There are a number of real difficulties with this case, including in establishing that there is no misuse of the process when information is obtained and determining without a doubt that messages from certain telephones are indeed sent by certain individuals. In this case, it can be imagined that the authorities might get no more than headlines in most cases. Perhaps the headlines – as well as the seizure of that asset the benefits their own department – all they want.

Even more worrying is the implications for all of our civil liberties. Privacy is a human right – perhaps one of the most fundamental rights, and one that clearly distinguishes between advanced democracy on one side and authoritarian dictatorship on the other.

The fact that privacy will sometimes be abused by criminals is not a justification for being denied to most law-abiding ones. Reported to exist 60,000 EncroChat users are global, but only 800 of them were captured during the recent operation. Some users may be criminals, but many are business people, politicians, lawyers or just individuals who only want to use secure encrypted communication for various personal reasons.

That’s why, we have to find out especially about the statements made by Nikki Holland, director of investigations at NCA, warning that “If you have one of these devices, worry that we might come to you.”

Most people won’t worry, because they probably only heard about EncroChat yesterday. But what is the difference, in legal or ethical terms, between one encrypted chat application and another?

Many of us regularly use Signal, Telegram and WhatsApp, which is also an encrypted chat. Given the repeated telephone hacking scandal, our interest in privacy, especially if we share personal or commercially sensitive information, can certainly be understood. So how long does it take to use an encrypted messenger application to become a crime on its own?

We seem to be on a slippery slope to a place where anyone who enjoys his privacy is guilty until proven innocent, and where authorities in Europe will treat with suspicion anyone who chooses to communicate on a platform other than officially approved (and possibly the government -cause).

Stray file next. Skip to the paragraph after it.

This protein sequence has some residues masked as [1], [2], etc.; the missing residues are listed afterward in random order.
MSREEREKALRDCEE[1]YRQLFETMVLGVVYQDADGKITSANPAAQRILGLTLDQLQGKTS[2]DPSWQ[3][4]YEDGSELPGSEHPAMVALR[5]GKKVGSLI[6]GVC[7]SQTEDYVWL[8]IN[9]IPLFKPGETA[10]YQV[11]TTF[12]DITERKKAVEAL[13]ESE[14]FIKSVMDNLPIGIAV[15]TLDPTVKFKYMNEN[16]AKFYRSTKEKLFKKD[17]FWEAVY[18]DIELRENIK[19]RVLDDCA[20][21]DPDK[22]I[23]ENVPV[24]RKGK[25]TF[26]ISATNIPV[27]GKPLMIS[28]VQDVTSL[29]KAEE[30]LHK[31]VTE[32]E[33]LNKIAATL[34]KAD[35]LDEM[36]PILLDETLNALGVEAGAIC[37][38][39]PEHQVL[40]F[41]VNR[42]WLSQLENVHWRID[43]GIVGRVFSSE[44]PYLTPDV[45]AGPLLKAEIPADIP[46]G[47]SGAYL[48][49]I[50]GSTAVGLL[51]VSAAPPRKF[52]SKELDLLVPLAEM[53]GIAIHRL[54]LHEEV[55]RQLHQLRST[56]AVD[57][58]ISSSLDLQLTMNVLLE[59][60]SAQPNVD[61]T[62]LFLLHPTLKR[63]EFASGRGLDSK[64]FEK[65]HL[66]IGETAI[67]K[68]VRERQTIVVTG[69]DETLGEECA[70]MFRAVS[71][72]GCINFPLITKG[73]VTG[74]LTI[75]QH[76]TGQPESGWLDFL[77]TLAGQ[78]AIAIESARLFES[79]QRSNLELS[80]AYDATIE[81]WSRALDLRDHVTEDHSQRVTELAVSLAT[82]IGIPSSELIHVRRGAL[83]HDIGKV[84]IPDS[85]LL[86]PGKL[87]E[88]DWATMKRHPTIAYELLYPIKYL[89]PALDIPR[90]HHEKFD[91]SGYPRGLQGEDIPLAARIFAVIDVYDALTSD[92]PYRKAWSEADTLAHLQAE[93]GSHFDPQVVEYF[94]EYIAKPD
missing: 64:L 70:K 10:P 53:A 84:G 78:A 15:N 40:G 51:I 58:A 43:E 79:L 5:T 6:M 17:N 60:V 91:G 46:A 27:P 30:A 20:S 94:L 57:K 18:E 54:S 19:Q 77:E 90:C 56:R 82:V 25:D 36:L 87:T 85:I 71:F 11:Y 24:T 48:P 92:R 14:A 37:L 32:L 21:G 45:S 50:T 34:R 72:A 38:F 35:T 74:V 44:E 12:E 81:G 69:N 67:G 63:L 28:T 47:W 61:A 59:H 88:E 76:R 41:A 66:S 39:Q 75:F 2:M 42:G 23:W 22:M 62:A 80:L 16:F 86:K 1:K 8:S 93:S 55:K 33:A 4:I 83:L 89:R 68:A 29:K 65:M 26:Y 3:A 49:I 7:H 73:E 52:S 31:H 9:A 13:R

We might hope such behavior from China or Russia, but not England or France. To protect the public, European police forces must rely on thorough investigations and reliable evidence, not shadow hacking techniques and sensational headlines that erode justice and jeopardize our freedom.

The views expressed in this article are those of the author and do not necessarily reflect Al Jazeera’s editorial attitude.

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Who is responsible when surveillance technology is misused? | Science & Technology | Instant News


Activists, journalists, and even one of the richest people in the world are said to have been hacked by spyware developed by an Israeli company called the NSO Group.

But the technology company insisted its products were only sold to government agencies authorized to fight “terrorism and crime”.

The rights group Amnesty International said one of its researchers was also targeted. They demanded the NSO to revoke its export permit from the Israeli defense ministry.

The court in Tel Aviv rejected the case after six months of trial behind closed doors, allowing the company to continue selling products overseas.

So who should be held responsible when surveillance technology is misused?

Master of Ceremony: Imran Khan

Guest:

Nolen Gertz – Assistant professor, Twente University in the Netherlands

Amichai Stein – Political analyst

Nishanth Sastry – Professor of computer science, University of Surrey

Source: Al Jazeera